This way, you won’t be feeling your content either too dark or bright, making sure to keep up with the ambient lighting condition. Introduced back in 2020, Dolby Vision IQ is available for Panasonic and LG TVs. Till now, it hasn’t been introduced for mobile devices.

Manufacturers Supporting Dolby Vision

Make sure to keep in mind that Dolby Vision is as much dependent on the hardware, and requires the right equipment to work properly. Televisions packed with Dolby Vision are also capable of playing HDR10 content. But, the same is not possible the other way around. So, getting a TV with Dolby Vision can help you to reap the benefits of both worlds.

Initially, TVs with Dolby Vision came with dedicated chips for reading the metadata. But with the advancements of TV processors, now it has become possible to enable Dolby Vision via software update. This is one of the primary reasons for such a huge adaptation to Dolby Vision by TV manufacturers. Some of the most notable manufacturers include:

  • LG
  • Philips
  • Sony
  • Panasonic
  • TCL, etc.

Bear in mind, that Samsung is not within the list and the main reason is they have come up with something similar to Dolby Vision. Samsung is calling it HDR10+, as it is still based on 10-bit colors packed with dynamic metadata. In other words, for every other Samsung TV, you won’t be finding the support for Dolby Vision.

Dolby Vision on Mobile Devices

With the rising popularity of streaming content on mobile devices, HDR support is not a future prospect anymore. It all started back with the launch of the LG G6 that prominently supported Dolby Vision for the first time in a smartphone. Since then, several other manufacturers have also joined.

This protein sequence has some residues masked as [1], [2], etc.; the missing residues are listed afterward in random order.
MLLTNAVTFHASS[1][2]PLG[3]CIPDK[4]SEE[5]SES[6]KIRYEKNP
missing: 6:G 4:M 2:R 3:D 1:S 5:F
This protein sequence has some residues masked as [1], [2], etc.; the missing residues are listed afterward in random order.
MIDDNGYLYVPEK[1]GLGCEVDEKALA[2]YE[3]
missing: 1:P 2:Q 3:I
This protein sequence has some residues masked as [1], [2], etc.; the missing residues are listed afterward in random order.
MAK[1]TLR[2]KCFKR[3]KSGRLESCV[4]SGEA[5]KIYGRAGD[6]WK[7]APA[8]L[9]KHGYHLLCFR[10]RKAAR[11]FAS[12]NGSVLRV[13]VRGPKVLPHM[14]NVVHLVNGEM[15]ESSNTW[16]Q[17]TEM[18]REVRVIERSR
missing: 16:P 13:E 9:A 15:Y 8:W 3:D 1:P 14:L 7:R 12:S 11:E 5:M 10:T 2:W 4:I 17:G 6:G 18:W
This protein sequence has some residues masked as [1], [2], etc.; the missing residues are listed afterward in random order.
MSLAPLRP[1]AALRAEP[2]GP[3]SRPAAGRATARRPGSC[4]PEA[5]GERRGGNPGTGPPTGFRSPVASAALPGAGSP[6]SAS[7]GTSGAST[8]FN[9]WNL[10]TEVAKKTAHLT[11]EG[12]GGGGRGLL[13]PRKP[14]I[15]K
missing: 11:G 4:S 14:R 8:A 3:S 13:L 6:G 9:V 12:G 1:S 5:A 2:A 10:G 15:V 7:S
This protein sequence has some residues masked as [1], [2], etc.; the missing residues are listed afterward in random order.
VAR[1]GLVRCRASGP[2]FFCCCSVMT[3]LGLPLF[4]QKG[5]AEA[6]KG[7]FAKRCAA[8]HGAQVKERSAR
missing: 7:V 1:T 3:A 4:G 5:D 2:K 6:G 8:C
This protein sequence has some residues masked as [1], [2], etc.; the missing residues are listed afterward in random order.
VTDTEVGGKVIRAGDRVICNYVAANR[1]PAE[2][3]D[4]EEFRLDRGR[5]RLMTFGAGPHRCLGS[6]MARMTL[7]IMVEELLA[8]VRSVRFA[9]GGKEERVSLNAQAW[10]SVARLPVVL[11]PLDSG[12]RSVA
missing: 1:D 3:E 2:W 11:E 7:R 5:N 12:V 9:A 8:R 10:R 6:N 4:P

Currently, you can expect Dolby Vision on almost every other premium smartphone. For example, Apple is yet another brand that had adopted Dolby Vision. In fact, with the 2020 iPhone 12 Pro and 12 Pro Max, the camera is also capable of recording videos in Dolby Vision. This, in turn, can give us quite an idea of how important Dolby Vision is for mobile devices.

Content Supporting Dolby Vision

With the majority of the people watching their content from streaming services, the first and foremost question that comes to mind is, whether your content supports Dolby Vision? And the easiest answer is YES! Almost every other prominent video streaming service is providing Dolby Vision-supported content. Some of these streaming services include:

  • Netflix
  • Disney+
  • Apple TV+
  • Amazon Prime Videos, etc.

For instance, Netflix’s Altered Carbon, movies from Apple, and even Jack Ryan from Amazon Prime Video come with support for Dolby Vision.

The Bottom Line

Bear in mind, the support for Dolby Vision is not always an absolute must-have while viewing high-quality content. Neither less to say, there are also brands including the likes of Samsung with their HRD10+, which is almost on par with Dolby Vision.

But, this goes without saying, if you are thinking about getting your hands on your next TV, make sure it supports Dolby Vision. This is a technology you shouldn’t miss. So, let us know in the comment section below, do you watch Dolby Vision content?